‘Nudge’: Technique used by McDonald’s to elicit a positive response for 15 years

“Charge?”, the 1st drive-thru attendant, the one taking the order, asks me every time. No matter what I answer, the 2nd person to receive the payment asks “charge?” again. It’s a push, a financial behavior tool that must have made a lot of money over the years. McDonalds.

It is preferable to receive by debit rather than credit, as the latter type of payment takes longer to settle. Money loses its value over time. Considering the sales of millions, a lot is to be gained if the percentage of customers who pay with a fee is increased. Forced bill rollover is hostile, better for the consumer to do it voluntarily.

The nudge is a nudge, prompting me to answer “could” or repeat: “debt”. I then follow what he suggested, although I’m free to decide otherwise – like default, the default option for a form. Nudge, the book, is now 15 years old: it popularized an area of ​​research that won Richard Thaler a Nobel Prize and spawned many applications in the private and public sectors.

A nudge is a nudge, prompting me to answer “could be” or to repeat: “charge” Photo: Elliott Verdier/The New York Times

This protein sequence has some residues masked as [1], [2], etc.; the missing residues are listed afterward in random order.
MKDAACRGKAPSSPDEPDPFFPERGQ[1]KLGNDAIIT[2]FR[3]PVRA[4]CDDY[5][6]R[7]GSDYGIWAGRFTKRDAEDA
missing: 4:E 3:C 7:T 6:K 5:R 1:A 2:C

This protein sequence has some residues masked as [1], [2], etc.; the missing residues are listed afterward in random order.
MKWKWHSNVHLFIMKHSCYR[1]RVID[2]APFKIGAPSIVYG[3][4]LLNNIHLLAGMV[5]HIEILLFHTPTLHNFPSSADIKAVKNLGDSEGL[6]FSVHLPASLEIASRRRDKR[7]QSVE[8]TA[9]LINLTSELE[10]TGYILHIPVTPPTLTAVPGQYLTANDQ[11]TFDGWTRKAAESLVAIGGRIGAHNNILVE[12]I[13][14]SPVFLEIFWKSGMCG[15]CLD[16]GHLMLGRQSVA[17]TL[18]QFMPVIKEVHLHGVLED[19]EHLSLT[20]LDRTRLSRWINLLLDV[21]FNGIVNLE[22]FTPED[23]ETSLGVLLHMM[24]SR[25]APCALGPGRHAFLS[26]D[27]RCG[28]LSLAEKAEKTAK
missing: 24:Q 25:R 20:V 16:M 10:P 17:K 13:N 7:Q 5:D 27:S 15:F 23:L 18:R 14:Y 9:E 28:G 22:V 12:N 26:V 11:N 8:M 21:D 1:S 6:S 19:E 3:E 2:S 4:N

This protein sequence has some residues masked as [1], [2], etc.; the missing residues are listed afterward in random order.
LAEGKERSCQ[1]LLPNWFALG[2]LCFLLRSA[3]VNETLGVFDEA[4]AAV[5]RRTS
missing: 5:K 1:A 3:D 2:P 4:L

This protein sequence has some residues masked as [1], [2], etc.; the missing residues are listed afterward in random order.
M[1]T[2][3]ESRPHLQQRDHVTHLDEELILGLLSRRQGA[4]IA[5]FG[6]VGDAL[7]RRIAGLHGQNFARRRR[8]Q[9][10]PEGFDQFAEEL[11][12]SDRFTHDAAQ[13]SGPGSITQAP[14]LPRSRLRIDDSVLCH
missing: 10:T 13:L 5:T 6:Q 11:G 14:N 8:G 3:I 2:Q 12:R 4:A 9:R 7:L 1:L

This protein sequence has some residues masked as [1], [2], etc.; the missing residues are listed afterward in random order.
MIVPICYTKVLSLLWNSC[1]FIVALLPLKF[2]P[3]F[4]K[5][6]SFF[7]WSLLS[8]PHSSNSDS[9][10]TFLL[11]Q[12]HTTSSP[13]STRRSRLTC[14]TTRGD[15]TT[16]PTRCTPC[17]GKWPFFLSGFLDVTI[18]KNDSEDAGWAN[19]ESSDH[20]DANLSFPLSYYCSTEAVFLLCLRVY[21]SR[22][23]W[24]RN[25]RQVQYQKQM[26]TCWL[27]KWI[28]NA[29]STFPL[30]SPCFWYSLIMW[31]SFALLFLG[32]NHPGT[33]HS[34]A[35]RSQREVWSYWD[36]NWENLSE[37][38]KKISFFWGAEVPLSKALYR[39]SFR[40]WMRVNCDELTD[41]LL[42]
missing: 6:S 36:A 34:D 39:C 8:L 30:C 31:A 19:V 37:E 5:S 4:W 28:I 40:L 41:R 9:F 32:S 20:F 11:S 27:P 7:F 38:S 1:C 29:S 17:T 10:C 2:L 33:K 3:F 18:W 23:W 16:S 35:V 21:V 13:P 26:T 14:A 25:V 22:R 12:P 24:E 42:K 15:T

There were several governments and multilateral organizations that created their own structures, designing policies based on this kind of psychology. The push in these cases is not for a choice that increases profits, but for a choice that is beneficial to society (eg responsible energy consumption) or the individual (eg increased savings).

The big advantage over other public policies is clear: nudges are cheap. There’s one more: they don’t usually have to go through the long process legislative projects or PECs and can be tailored to each entity’s remit or regulatory authority’s mandate.

But they have faced controversy: whether they are invasive, whether they are paternalistic and, more recently, whether they are really effective. The latest evidence shows that effectiveness is limited, a welcome restraint in the hype of recent years.

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New governments already have enough literature to draw on to choose incentives in areas such as child-rearing, over-indebtedness and education (in Peru there is a specific department in the relevant ministry). These are areas where simplifying decision-making and disseminating good information continue to show potential for so many citizens living with the heavy cognitive load of everyday life.

In the private sector, the startup Noom is valued at almost BRL 20 billion: it sells a weight loss app, based only on behavioral solutions such as nudges. It indicates that innovation has not run out. It helps to go to McDonald’s less.

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